Realism is great just as long as you avoid the *detailed* science in your game. So i would have to agree with Inquisitor Tremayne on this one.

My SciFi game of choice? Traveller. Though i do had elements from the other great SciFi games out there for flavor.

Thoth-Amon

Arch Lich Thoth-Amon
07-26-2008, 04:15 AM
I try to include some realism in my Sci-Fi games, but I generally don't sweat the details to much, a maneuver drive works because it works, and I don't worry to much about the science behind it. I've run games where you have to spin the space ship to get gravity and also run games where you have some sort of artificial gravity.

Generally with all my games, I try not to let the fun of the game suffer for the rules.

So far, I never have any problems finding players for my games.
I've done this also. Usually an antiquated craft with older gravity devices. Nothing wrong with antiquated when matched up with futuristic campaigns.

Thoth-Amon

Giddoen
07-27-2008, 01:36 PM
What level of realism do you bring to your Sci-Fi/futuristic games?

***I like high realism in my games, I like to run sci-fi games in GURPs as I feel the game system really sets a realistic feel to the life and death struggle in the far future of my games***

And what form does it take?

***The form is usally a Transhumanis type setting where money is king and death is cheap! Another reason I like GURPs rules for this type of setting is that modern weapons in GURPs is/are very lethal and a good hit will usally spell certain death. I prefer players to think before acting and to be wise in their adventuring! You know the bad guys have the same firepower as you do and a laser bolt thru the dome will kill you just as well as it will kill them!:cool:***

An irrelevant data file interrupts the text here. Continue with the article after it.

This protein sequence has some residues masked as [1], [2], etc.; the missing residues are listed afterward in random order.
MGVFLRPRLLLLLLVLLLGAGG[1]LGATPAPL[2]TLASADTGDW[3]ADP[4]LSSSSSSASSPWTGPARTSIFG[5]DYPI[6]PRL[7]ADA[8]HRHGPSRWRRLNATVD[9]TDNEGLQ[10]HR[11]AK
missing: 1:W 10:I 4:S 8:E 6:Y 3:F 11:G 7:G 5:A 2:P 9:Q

Why?

***I think if you give the players a vested intrest in their characters lives and dealings (eg. plot and story) they will take ownership of the setting and not just try to solve everything with a guass rifle! ***:biggrin:

Has it worked out for good or ill?

***for the good I think, when I was running the players loved the game!***

nijineko
07-27-2008, 05:41 PM
my hallmark standard for sci-fi is andre norton, the lensman, and a few other beloved reads. as such, they tend towards introspection and space opera heroics depending on the situation. it starts blending the line into fantasy anyhow... after all, any sufficently advanced magic is indistiguishable.... ;D (to borrow a phrase)

tesral
08-01-2008, 10:50 AM
Realism? I play Star Trek.

The more important consideration is consistency. If tailoron rays turned you blue last time it better turn you blue this time. The exact explanation for the gee wizz factors is less important that "keeping it real". Making sure your world works the same way every time.

Law Dog
08-02-2008, 02:04 PM
Realism level all depends on what type of sci-fi we're going for. Cinematic Sci-Fi should be over the top, where something more traveller like should sling closer to reality.